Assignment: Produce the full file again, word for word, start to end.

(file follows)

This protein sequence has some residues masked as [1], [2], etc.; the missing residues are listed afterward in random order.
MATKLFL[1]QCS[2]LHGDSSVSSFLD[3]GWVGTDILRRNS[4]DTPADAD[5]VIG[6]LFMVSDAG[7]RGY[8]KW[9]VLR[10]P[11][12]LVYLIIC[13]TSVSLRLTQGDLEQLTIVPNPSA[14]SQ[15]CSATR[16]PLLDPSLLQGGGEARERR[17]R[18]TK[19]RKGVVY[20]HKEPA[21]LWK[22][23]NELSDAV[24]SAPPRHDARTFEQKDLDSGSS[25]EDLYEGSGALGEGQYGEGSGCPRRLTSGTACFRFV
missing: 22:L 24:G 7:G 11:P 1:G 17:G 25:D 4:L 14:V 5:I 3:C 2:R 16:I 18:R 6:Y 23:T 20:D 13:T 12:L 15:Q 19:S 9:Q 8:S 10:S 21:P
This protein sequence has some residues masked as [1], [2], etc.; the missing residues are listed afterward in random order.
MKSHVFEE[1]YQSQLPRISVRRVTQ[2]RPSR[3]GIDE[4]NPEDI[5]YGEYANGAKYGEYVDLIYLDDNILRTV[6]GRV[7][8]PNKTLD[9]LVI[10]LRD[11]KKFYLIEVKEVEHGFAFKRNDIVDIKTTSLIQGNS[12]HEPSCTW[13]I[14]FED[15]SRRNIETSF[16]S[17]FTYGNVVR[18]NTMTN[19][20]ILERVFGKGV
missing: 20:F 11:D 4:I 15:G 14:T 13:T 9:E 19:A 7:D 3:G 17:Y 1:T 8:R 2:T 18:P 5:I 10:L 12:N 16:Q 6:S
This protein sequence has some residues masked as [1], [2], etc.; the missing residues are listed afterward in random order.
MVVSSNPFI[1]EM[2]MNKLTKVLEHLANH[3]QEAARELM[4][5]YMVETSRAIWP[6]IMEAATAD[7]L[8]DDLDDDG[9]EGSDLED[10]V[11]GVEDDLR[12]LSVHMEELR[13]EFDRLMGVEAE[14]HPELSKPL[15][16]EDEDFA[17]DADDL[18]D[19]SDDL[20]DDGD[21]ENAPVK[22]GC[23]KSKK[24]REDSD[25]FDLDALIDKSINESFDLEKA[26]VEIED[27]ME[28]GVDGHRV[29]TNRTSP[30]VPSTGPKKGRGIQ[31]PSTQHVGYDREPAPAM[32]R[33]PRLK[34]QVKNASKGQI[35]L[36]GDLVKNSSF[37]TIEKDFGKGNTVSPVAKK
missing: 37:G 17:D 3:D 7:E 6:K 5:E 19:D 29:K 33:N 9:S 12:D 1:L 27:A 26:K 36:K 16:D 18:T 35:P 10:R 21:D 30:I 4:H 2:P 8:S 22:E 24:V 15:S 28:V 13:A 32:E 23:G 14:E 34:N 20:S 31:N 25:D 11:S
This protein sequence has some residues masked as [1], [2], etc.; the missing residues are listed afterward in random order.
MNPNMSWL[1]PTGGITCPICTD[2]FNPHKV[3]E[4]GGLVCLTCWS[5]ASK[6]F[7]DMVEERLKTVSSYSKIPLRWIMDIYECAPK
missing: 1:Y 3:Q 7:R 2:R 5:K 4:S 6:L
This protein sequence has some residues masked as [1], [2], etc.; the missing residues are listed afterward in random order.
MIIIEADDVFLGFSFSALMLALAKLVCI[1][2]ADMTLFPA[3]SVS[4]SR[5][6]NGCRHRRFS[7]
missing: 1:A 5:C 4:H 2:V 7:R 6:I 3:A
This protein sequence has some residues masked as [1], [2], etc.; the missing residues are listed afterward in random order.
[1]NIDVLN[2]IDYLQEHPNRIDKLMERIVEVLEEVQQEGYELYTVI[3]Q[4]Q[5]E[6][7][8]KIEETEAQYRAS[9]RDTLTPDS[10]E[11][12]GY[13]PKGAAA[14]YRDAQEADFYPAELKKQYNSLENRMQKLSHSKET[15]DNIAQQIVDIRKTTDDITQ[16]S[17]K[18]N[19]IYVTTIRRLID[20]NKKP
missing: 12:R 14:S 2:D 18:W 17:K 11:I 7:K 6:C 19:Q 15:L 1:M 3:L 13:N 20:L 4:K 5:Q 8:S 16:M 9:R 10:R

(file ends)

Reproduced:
This protein sequence has some residues masked as [1], [2], etc.; the missing residues are listed afterward in random order.
MATKLFL[1]QCS[2]LHGDSSVSSFLD[3]GWVGTDILRRNS[4]DTPADAD[5]VIG[6]LFMVSDAG[7]RGY[8]KW[9]VLR[10]P[11][12]LVYLIIC[13]TSVSLRLTQGDLEQLTIVPNPSA[14]SQ[15]CSATR[16]PLLDPSLLQGGGEARERR[17]R[18]TK[19]RKGVVY[20]HKEPA[21]LWK[22][23]NELSDAV[24]SAPPRHDARTFEQKDLDSGSS[25]EDLYEGSGALGEGQYGEGSGCPRRLTSGTACFRFV
missing: 22:L 24:G 7:G 11:P 1:G 17:G 25:D 4:L 14:V 5:I 3:C 2:R 16:I 18:R 6:Y 23:T 20:D 13:T 12:L 15:Q 19:S 9:Q 8:S 10:S 21:P
This protein sequence has some residues masked as [1], [2], etc.; the missing residues are listed afterward in random order.
MKSHVFEE[1]YQSQLPRISVRRVTQ[2]RPSR[3]GIDE[4]NPEDI[5]YGEYANGAKYGEYVDLIYLDDNILRTV[6]GRV[7][8]PNKTLD[9]LVI[10]LRD[11]KKFYLIEVKEVEHGFAFKRNDIVDIKTTSLIQGNS[12]HEPSCTW[13]I[14]FED[15]SRRNIETSF[16]S[17]FTYGNVVR[18]NTMTN[19][20]ILERVFGKGV
missing: 20:F 11:D 4:I 15:G 14:T 13:T 9:E 19:A 7:D 3:G 17:Y 1:T 8:R 2:T 18:P 5:I 10:L 12:N 16:Q 6:S
This protein sequence has some residues masked as [1], [2], etc.; the missing residues are listed afterward in random order.
MVVSSNPFI[1]EM[2]MNKLTKVLEHLANH[3]QEAARELM[4][5]YMVETSRAIWP[6]IMEAATAD[7]L[8]DDLDDDG[9]EGSDLED[10]V[11]GVEDDLR[12]LSVHMEELR[13]EFDRLMGVEAE[14]HPELSKPL[15][16]EDEDFA[17]DADDL[18]D[19]SDDL[20]DDGD[21]ENAPVK[22]GC[23]KSKK[24]REDSD[25]FDLDALIDKSINESFDLEKA[26]VEIED[27]ME[28]GVDGHRV[29]TNRTSP[30]VPSTGPKKGRGIQ[31]PSTQHVGYDREPAPAM[32]R[33]PRLK[34]QVKNASKGQI[35]L[36]GDLVKNSSF[37]TIEKDFGKGNTVSPVAKK
missing: 37:G 17:D 3:D 7:E 6:K 5:E 19:D 29:K 33:N 9:S 12:D 1:L 27:A 26:K 36:K 16:D 18:T 35:P 10:R 21:D 30:I 4:H 2:P 8:S 22:E 24:V 15:S 28:V 13:A 32:E 23:G 14:E 34:N 20:S 31:N 25:D 11:S
This protein sequence has some residues masked as [1], [2], etc.; the missing residues are listed afterward in random order.
MNPNMSWL[1]PTGGITCPICTD[2]FNPHKV[3]E[4]GGLVCLTCWS[5]ASK[6]F[7]DMVEERLKTVSSYSKIPLRWIMDIYECAPK
missing: 1:Y 3:Q 7:R 2:R 5:K 4:S 6:L
This protein sequence has some residues masked as [1], [2], etc.; the missing residues are listed afterward in random order.
MIIIEADDVFLGFSFSALMLALAKLVCI[1][2]ADMTLFPA[3]SVS[4]SR[5][6]NGCRHRRFS[7]
missing: 1:A 5:C 4:H 2:V 7:R 6:I 3:A
This protein sequence has some residues masked as [1], [2], etc.; the missing residues are listed afterward in random order.
[1]NIDVLN[2]IDYLQEHPNRIDKLMERIVEVLEEVQQEGYELYTVI[3]Q[4]Q[5]E[6][7][8]KIEETEAQYRAS[9]RDTLTPDS[10]E[11][12]GY[13]PKGAAA[14]YRDAQEADFYPAELKKQYNSLENRMQKLSHSKET[15]DNIAQQIVDIRKTTDDITQ[16]S[17]K[18]N[19]IYVTTIRRLID[20]NKKP
missing: 12:R 14:S 2:D 18:W 17:K 11:I 7:K 6:C 19:Q 15:L 1:M 3:L 13:N 20:L 4:K 5:Q 8:S 16:M 9:R 10:R